Increase in corona admissions puts regular care in Leiden and Amsterdam under pressure

Now that the number of coronavirus infections is once again rising sharply and so is the number of covid patients in hospitals, regular care is once again at risk. Things are not as bad as they were during the first wave – when outpatient clinics had to be closed for weeks and surgery could not be performed – but the Leiden University Medical Centre (LUMC) has already rescheduled several planned interventions in patients. According to hospitals in the Amsterdam region, this is also on the way.

To prevent regular care from being further compromised, from tomorrow the network will again be used to spread patients across hospitals in the country, the National Coordination Centre for Patients Spreading (LCPS) announced today in a statement.

Bypass operations

In Leiden, a number of bypass operations have been postponed, says LUMC cardiologist Martin Schalij: We had to scale up the ICUs because of the increasing number of patients After a bypass, a patient is admitted to the ICU, but due to the process of scaling up, there was temporarily no room for this.

Schalij thinks that we are going through a difficult period:

We are still dealing with a small number of patients who are in LUMC with covid-19. According to Schalij they can be counted on two or three hands. And yet regular care is already in jeopardy: It‘s not about the outpatient clinics, but about operations in which we have to admit patients. If the number of coronavirus patients increases, we will have to pick up nurses from other wards to assist in the covid ward

Corona requires specialist care. Not only in the ICU, but also when patients with corona end up on a regular nursing ward. Schalij: You need well-trained nurses for this, but you don’t have an extra hundred such nurses at your disposal. They need to be trained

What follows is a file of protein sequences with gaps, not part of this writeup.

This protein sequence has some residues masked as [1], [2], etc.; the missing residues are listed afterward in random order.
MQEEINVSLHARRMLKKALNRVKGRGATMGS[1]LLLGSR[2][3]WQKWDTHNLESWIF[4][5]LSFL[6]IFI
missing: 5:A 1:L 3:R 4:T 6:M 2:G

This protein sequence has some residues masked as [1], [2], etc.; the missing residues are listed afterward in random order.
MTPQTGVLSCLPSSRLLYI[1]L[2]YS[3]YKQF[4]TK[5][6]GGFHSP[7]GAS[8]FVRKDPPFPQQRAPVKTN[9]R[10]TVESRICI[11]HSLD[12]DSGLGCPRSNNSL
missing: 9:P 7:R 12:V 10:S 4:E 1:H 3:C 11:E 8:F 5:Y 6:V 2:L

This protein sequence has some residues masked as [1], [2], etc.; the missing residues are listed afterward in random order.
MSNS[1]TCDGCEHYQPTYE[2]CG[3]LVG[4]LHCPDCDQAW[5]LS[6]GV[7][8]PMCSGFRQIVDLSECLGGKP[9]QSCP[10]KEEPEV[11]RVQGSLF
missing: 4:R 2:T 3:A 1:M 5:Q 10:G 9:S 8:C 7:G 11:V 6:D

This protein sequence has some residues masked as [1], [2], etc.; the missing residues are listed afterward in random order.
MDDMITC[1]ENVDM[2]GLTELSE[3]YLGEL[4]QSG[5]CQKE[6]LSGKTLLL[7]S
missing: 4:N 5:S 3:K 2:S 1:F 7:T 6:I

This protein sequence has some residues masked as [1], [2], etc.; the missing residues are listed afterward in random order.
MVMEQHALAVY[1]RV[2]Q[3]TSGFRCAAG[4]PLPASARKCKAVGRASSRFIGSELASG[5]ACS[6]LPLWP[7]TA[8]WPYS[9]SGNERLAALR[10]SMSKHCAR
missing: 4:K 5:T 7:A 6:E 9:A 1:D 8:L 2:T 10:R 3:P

In the Amsterdam region there are as yet no direct consequences for regular care. But, says Frank Bloemers of the Amsterdam UMC: With the increase we now have, that’s to be expected. The need to scale down regular care will be assessed on a daily basis

According to the RIVM, the second wave can still be reversed, they say, in response to the latest infection figures:

Bloemers also coordinates the distribution of patients in the Amsterdam region. If one hospital has to deal with too many corona patients, they are transferred to another hospital in the region. This has already been the case in recent weeks, says Bloemers.

In the region there are 77 patients in regular nursing wards and 20 in the ICU. 66 patients in the hospital are suspected of having corona. Patients have also been transferred from Leiden to less busy hospitals. A number of patients have been taken to Brabant, says Martijn Schalij.

Nationwide distribution

From tomorrow, a nationwide distribution of patients will also be possible again. Then the LCPS will be active again, chairman Ernst Kuipers said. The starting point for a second wave of covid patients has always been to allow regular care to continue. This means that when the pressure increases, we move patients easily, so that hospitals do not have to scale down regular care

Kuipers has no signals that hospitals outside Leiden and Amsterdam are playing with the idea of scaling down regular care, he says to the CCeit: There may indeed be individual hospitals that do that, but we are now starting up again so that this is no longer necessary nationwide

The Dutch Healthcare Authority (NZa) says it is concerned about the possible consequences for regular care. During the first wave, many people did not have the care they needed. As a result, people suffered health damage, some of it serious. We must all work together to prevent a repeat of the scaling down of regular care at all costs. But if we do not act now, that is a realistic scenario

Staff with infections

According to the hospitals, it is not due to poor preparation that regular care is at stake. Frank Bloemers: It’s because unexpected things happen anyway, such as staff with infections. As a result, there is less room to accommodate patients

Or staff are not infected themselves, but are in quarantine because children or partners have corona-related complaints, Martin Schalij observes: We are going through a difficult period, which demands a lot from the staff. If the number of infections continues to fluctuate around the current numbers, we can cope, but if it really starts to increase, I foresee major problems